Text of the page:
Galilee is literally the casting forth of the roots of Lebanon. As the supports of a great oak run up above ground, so the gradual hills of Galilee rise from Esdraelon and Jordan and the Phoenician coast upon that tremendous northern mountain. It is not Lebanon, however, but the opposite range of Hermon, which dominates the view. Among his own roots Lebanon is out of sight; whereas that long glistening ridge, standing aloof, always brings the eye back to itself. In the heat of summer harvesters from every field lift their hearts to Hermons snow; and heavy dews by night they call his gift. How closely Hermon was identified with Galilee, is seen from his association with the most characteristic of the Galilæan hills: Tabor and Hermon rejoice in Thy name.2 [Note: G. A. Smith.]

3. “His branches shall spread.” The branches of the cedar are spreading branches, and their grateful shade makes welcome provision for rest, for shelter, and for social assembly. It is this aspect of the cedar that makes it so worthy a type of friendliness and protection, and clothes it with the special attribute of genial sociability; and it is this characteristic in the human response to Divine impulse and blessing that needs special attention from Christian men and Christian Churches. The Christian life is a spreading life.

One of the strange freaks of Japanese horticulture is the cultivation of dwarf trees. The Japanese grow forest giants in flowerpots. Some of these strange miniature trees are a century old, and are only two or three feet high. The gardener, instead of trying to get them to grow to their best, takes infinite pains to keep them little. His purpose is to grow dwarfs, not giant trees. From the time of their planting they are repressed, starved, crippled, stunted. When buds appear, they are nipped off. So the tree remains only a dwarf all its life.

Some Christian people seem to do the same thing with their lives. They do not allow themselves to grow. They rob themselves of spiritual nourishment, restrain the noble impulses of their nature, shut out of their hearts the power of the Holy Spirit, and are only dwarf Christians when they might be strong in Christ Jesus, with the abundant life which the Master wants all His followers to have.1 [Note: J. R. Miller, Our New Edens, 68.]

If there be some weaker one,

Give me strength to help him on;

If a blinder soul there be,

Let me guide him nearer Thee.

Make my mortal dreams come true

With the work I fain would do;

Clothe with life the weak intent,

Let me be the thing I meant;

Let me find in Thy employ

Peace that dearer is than joy;

Out of self to love be led,

And to heaven acclimated,

Until all things sweet and good

Seem my natures habitude.2 [Note: J. G. Whittier, Andrew Rykmans Prayer.]

4. “His beauty shall be as the olive tree.” Anybody who has ever seen a grove of olives knows that their beauty is not such as strikes the eye. If it were not for the blue sky overhead that rays down glorifying light they would not be much to look at or talk about. The tree has a gnarled, grotesque trunk which divides into insignificant branches, bearing leaves mean in shape, harsh in texture, with a silvery underside. It gives but a quivering shade and has no massiveness or symmetry. Ay! but there are olives on the branches. And so the beauty of the humble tree is in what it grows for mans good. After all, it is the outcome in fruitfulness that is the main thing about us. Gods meaning, in all His gifts of dew, and beauty, and purity, and strength, is that we should be of some use in the world.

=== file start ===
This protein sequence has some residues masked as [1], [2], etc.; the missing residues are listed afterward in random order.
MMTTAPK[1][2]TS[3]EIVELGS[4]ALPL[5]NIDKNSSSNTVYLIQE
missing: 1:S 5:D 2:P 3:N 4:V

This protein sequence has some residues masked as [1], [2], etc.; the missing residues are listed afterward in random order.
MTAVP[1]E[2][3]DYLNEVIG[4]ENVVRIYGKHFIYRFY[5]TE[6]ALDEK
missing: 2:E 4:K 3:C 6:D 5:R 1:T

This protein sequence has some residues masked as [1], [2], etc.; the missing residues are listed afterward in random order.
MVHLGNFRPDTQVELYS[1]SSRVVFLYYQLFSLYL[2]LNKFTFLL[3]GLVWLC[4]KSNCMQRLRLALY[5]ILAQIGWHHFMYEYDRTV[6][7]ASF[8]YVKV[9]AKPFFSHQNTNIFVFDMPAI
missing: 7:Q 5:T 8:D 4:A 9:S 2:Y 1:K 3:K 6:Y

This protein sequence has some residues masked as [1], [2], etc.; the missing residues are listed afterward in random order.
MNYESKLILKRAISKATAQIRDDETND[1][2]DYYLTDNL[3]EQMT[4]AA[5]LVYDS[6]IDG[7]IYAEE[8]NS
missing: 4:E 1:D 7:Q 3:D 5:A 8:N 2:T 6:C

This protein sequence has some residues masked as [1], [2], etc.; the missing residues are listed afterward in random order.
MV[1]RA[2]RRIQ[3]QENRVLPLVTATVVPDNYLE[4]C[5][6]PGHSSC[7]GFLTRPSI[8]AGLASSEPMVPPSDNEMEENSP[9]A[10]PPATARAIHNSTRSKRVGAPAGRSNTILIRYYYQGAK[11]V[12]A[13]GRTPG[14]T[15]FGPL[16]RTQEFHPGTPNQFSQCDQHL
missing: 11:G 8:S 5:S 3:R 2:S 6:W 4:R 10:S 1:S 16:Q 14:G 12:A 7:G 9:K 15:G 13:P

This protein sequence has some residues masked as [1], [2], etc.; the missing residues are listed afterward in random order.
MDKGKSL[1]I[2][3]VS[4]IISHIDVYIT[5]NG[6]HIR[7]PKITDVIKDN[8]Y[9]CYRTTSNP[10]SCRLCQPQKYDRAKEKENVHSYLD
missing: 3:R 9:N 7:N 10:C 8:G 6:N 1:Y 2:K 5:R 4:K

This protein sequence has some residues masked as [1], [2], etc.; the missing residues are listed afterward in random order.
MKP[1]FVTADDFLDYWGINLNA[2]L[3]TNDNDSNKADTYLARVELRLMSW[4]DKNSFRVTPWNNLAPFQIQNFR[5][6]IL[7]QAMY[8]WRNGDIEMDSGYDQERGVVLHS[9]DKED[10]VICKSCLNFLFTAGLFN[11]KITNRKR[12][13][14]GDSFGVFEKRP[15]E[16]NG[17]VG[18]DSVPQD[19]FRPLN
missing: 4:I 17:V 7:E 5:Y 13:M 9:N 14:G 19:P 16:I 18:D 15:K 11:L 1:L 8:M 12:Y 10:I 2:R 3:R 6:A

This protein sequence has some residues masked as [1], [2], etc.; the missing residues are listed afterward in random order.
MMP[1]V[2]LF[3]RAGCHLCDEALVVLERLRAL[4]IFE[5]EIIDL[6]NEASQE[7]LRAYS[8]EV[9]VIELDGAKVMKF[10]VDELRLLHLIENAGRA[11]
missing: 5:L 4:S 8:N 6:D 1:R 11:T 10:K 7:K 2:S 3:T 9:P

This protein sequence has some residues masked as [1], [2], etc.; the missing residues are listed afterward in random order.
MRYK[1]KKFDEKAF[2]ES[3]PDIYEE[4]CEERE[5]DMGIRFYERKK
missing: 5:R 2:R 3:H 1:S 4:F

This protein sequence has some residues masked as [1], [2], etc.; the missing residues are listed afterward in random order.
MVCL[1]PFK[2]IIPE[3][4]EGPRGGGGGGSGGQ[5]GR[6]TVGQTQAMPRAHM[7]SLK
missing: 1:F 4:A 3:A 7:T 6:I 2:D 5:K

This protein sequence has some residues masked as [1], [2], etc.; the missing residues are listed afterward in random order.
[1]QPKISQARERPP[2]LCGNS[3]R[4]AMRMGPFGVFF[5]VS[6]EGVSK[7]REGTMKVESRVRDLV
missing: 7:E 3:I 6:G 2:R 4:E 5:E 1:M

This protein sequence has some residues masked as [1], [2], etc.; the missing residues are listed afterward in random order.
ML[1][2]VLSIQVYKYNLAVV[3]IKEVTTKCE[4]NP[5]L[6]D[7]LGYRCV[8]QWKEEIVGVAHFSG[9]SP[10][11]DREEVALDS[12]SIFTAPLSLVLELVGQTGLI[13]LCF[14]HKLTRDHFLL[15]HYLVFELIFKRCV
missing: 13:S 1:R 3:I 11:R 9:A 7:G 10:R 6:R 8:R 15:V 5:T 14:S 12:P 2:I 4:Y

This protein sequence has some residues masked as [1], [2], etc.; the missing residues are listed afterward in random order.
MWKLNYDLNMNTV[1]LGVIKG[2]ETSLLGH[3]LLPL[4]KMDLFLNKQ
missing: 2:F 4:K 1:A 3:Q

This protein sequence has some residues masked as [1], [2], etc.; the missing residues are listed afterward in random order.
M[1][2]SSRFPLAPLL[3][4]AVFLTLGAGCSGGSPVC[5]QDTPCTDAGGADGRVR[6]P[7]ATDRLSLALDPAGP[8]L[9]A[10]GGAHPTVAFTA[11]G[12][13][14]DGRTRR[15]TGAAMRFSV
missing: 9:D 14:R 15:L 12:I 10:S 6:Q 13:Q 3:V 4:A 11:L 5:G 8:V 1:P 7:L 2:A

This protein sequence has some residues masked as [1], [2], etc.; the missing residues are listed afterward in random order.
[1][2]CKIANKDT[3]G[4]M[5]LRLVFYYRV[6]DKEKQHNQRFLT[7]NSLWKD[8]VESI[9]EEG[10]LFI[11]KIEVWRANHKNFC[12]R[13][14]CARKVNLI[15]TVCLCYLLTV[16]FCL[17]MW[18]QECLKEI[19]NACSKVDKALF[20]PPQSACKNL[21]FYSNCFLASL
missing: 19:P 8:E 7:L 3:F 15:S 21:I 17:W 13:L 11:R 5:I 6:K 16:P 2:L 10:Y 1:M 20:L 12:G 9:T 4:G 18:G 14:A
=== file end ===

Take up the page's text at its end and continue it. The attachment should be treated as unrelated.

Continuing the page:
The glory of the tree—with all its spreading boughs and glistening leaves—would have been but a poor boast, if it had been of no use. Its true majesty was the homelier glory of serving well the heaven that bathed it and the earth that bore it. Its “goodly” fruit yielded oil for the lamps in the house of God, and even for the sacrifices on the holy altar. It no less ministered in many ways to man. It was used for food and for medicine, and also for ointments to cheer and beautify.

There is a story that when the foundations of what was afterwards the capital of Greece were laid a dispute arose between Neptune and Minerva as to which should have the honour of naming it. The council of the gods decided that it should be given to the one who bestowed the most useful gift. Thereupon Neptune, striking the ground angrily with his trident, produced a horse, but Minerva, copying his action and smiling with disdain, struck the earth with a spear and called forth an olive tree. That was agreed to be the more useful gift, and so Minerva gave the city one of her own names, Athena; hence we have Athens to-day.1 [Note: T. Hind, The Treasures of the Snow, 66.]

I know a nature like a tree;

Men seek its shade instinctively.

It is a choir for singing birds,

A covert for the flocks and herds.

It grows and grows, nor questions why,

But reaches up into the sky,

And stretches down into the soil,

Finding no trouble in its toil.

It flaunts no scar to tell of pain,

Self-healed its wounds have closed again

Unaided by its pensioners;

And yet I know that great heart stirs

To each appeal and claim, indeed

Leans to their lack and needs their need.1 [Note: Alice W. Bailey.]

5. “His smell as Lebanon.” There is something very mysterious about perfume. No one can describe it. You cannot take a photograph of it. Yet it is a very essential quality of the flower. The same is true of that strange thing we call influence. Influence is the aroma of a life. The most important thing about our life is this subtle, imponderable, indefinable, mysterious element of our personality which is known as influence. This is really all of us that counts in our final impression on other lives.